Special Issue "Barrier Properties of the Human Eye and the Need for Novel Formulations, Drug Delivery Technologies and Medical Devices to Combat Age-Related Sight Loss"

A special issue of Pharmaceutics (ISSN 1999-4923). This special issue belongs to the section "Pharmaceutical Technology, Manufacturing and Devices".

Deadline for manuscript submissions: 20 September 2021.

Special Issue Editors

Prof. Dr. Raid Alany
E-Mail Website1 Website2
Guest Editor
Department of Pharmacy, School of Life Sciences, Pharmacy and Chemistry, Kingston University London, Penrhyn Road, Kingston upon Thames KT1 2EE, UK
Interests: ophthalmic drug delivery; lipid- and surfactant-based drug delivery systems; delivery of antisense oligonucleotides and siRNA; in situ gelling systems; veterinary
Prof. Steve Brocchini
E-Mail Website
Guest Editor
UCL School of Pharmacy, 29-39 Brunswick Square, Bloomsbury, London WC1N 1AX, United Kingdom
Interests: formulation of proteins; ocular drug delivery; implantable devices; in vitro models
Dr. Ali Seyfoddin
E-Mail Website
Guest Editor
Auckland University of Technology, 55 Wellesley Street East, Auckland CBD, Auckland 1010, New Zealand
Interests: implants; nano- and microcapsules; 3D printing for biomedical applications; veterinary medicines

Special Issue Information

Dear Colleagues,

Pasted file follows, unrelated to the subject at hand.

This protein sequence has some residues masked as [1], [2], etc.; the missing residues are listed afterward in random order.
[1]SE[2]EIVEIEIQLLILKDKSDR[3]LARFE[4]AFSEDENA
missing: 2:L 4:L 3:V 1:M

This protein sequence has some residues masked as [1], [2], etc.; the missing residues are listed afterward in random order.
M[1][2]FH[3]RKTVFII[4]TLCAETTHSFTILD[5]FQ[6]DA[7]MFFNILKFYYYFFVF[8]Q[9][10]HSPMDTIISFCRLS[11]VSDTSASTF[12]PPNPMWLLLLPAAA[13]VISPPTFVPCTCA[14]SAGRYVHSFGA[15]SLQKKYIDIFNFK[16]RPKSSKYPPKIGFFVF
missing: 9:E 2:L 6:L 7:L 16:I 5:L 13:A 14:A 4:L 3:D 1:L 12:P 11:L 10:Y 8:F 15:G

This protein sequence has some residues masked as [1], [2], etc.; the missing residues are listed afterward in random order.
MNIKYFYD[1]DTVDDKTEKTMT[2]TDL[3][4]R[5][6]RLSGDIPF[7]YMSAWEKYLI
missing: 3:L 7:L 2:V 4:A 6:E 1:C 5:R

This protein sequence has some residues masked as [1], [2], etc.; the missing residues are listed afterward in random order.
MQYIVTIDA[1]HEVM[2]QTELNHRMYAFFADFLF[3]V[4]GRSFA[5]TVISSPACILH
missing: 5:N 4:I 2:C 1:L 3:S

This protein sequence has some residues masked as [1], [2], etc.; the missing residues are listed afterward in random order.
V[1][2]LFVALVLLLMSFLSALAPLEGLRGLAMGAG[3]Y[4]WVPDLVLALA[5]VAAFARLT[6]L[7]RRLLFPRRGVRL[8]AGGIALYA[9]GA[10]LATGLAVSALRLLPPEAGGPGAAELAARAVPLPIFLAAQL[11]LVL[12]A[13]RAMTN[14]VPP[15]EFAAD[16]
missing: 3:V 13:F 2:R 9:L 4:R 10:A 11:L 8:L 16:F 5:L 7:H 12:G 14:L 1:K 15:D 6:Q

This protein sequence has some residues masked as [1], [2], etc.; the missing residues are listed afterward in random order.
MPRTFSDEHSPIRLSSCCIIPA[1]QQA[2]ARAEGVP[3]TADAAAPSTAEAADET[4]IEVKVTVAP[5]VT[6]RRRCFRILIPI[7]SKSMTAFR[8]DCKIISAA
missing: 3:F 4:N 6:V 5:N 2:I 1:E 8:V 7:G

The size of the global ophthalmic drugs market is expected to reach USD 43.1 billion by 2026. Finding efficient alternatives to conventional eye drops and intravitreal injections is desirable. The delivery of drugs and biologics to the ocular surface, anterior chamber, and posterior segment of the eye poses formidable challenges due the unique physiological and pharmacological constraints of the human eye. With the global rise of the elderly population, conditions such as cataract, presbyopia, glaucoma, dry eye, age-related macular degeneration, keratitis, and diabetic retinopathy are becoming ever more prevalent. Low ocular bioavailability along with poor patient adherence are characteristic of the topical ocular hypotensive eye drops that are routinely used in glaucoma management. Recurrent intravitreal injections of the costly anti-VEGF medications, regulatory and clinical challenges associated with the emergence of various biosimilars and the cost associated with developing sophisticated devices that can target and deliver their cargo to inaccessible locations such as the macula, choroid, retina, and optic disc are amongst the numerous challenges facing those working in the field. The emergence of new technologies of controlled and continuous drug release, 3D printing, polymeric scaffolds, contact lenses, punctal plugs, and ambitious devices that would allow simultaneous bidirectional delivery of drugs to the front and back of the eye is exciting and promising. Better understanding of the fundamentals, and the integration of basic formulation and drug delivery science with clinical knowledge could give rise to new modalities that improve patient outcomes. This Special Issue focuses on the barrier properties of the human eye and the need for novel formulations, drug delivery technologies, and medical devices to combat age-related sight loss.